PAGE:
Google wins first round in the battle for the living room

Smart speakers were only about developing a new dynamic in the relationship between the OTTs and the consumer, and Walmart’s new ‘Voice Order’ feature is a taste of things to come.

The new initiative from Walmart is perfect for the Google smart speaker ecosystem, as it plays to the strengths of the internet giant. By simply saying ‘Hey Google, talk to Walmart’ consumers will be able to use their voice to build shopping lists with the grocery mammoth, using any device which has the Google Assistant installed on it.

“With the new voice ordering capabilities we’re building across platforms with partners like Google, we’re helping customers simply say the word to have Walmart help them shop … literally,” said Tom Ward, SVP of Digital Operations at Walmart US.

Of course, the application will not be perfect to start with, but as with anything intelligence related it can be trained and personalised to each individual. At the beginning, users will have to specify what products to put into the cart, but soon enough the virtual assistant will remember these purchases. Saying ‘milk’ won’t put any brand or product into the cart, but the one you bought last time.

This is the futuristic world Silicon Valley had in mind when it started rolling smart speakers out to the world, and we imagine it won’t be too long before the innovation starts catching on.

Although some might suggest Google and Amazon have ambitions to disrupt the audio industry with the launch of their own smart speakers, this was most likely a ploy to drive user acceptance and demonstrate to the mainstream brands there is consumer appetite. If you actually look at the products which Google and Amazon have been championing, they would not compete with the calibre which could be manufactured by the likes of Bose or Bang & Olufsen, but it did start to get consumers using smart speakers.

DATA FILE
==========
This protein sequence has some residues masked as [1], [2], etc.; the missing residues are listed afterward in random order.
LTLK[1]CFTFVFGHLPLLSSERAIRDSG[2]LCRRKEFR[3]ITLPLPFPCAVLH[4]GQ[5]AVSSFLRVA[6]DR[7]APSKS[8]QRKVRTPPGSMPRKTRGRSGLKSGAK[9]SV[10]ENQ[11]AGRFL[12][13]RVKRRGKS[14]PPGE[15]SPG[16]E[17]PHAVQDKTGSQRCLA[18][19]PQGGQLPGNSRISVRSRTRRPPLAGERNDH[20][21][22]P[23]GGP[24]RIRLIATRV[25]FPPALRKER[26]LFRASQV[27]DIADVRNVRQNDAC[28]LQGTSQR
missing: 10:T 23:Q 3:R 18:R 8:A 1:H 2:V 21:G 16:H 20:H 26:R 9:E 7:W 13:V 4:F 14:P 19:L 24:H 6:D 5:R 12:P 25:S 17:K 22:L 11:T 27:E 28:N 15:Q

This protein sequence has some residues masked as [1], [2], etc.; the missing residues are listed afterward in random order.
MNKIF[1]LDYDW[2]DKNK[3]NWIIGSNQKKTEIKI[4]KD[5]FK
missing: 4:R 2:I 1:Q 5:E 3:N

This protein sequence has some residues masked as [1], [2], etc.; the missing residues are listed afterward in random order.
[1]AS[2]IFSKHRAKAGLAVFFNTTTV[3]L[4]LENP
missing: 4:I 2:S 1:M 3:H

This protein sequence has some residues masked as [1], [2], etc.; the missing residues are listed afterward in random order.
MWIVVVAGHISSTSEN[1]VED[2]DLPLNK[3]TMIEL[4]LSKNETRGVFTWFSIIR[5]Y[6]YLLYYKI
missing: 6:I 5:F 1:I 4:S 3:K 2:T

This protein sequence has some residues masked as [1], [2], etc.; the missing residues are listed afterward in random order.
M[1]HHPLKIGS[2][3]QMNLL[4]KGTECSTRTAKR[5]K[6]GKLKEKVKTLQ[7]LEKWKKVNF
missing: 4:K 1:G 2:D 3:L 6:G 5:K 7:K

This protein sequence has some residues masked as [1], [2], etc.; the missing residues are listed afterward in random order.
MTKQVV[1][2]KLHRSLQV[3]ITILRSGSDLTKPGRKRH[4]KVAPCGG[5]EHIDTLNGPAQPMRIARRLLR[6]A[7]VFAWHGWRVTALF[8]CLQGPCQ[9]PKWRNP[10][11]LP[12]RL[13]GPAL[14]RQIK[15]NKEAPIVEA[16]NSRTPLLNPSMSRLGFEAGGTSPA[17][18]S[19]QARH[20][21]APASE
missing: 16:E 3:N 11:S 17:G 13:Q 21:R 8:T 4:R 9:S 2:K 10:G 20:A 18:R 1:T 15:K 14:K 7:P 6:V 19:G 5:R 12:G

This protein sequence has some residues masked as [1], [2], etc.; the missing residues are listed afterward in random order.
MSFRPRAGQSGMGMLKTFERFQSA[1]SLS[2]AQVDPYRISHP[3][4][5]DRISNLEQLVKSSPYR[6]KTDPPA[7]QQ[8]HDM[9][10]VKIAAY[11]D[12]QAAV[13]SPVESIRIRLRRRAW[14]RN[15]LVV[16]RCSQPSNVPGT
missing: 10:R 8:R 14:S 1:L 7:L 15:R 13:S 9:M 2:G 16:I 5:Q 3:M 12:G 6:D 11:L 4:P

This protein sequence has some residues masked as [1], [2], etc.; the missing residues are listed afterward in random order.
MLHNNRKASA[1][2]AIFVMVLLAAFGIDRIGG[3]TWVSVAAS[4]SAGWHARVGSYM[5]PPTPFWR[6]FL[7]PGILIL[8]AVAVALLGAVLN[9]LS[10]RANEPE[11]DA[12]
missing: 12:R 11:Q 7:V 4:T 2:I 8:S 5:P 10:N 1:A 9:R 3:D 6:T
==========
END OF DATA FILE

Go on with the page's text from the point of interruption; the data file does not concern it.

Google and Amazon are the top-sellers of smart speakers across the world, with Amazon claiming to have now sold more than 100 million products, but the traditional audio giants are starting to release their own products. Sonos is releasing models, so is Samsung. But the traditional audio brands do not have the software smarts to create their own virtual assistants, this is where the likes of Google and Amazon come in.

Sooner or later, smart speakers will be the norm, with the internet giants battling for access to the consumer. A walled garden business model can be created, with the virtual assistant monetizing relationships between the consumer and a third-party. This creates a new dynamic between the consumer and Silicon Valley, offering more opportunities for the internet giants to sell to third-parties, and it looks like Google has won round one in the fight for control of the living room.

Walmart has said other assistants will be available to place orders before too long, but Google was selected as the first partner. This could mean one of two things. Firstly, Google nailed the partnership, commercial elements and technical issues to all for such a feature to be introduced. Then again, it could have paid for the right to be first.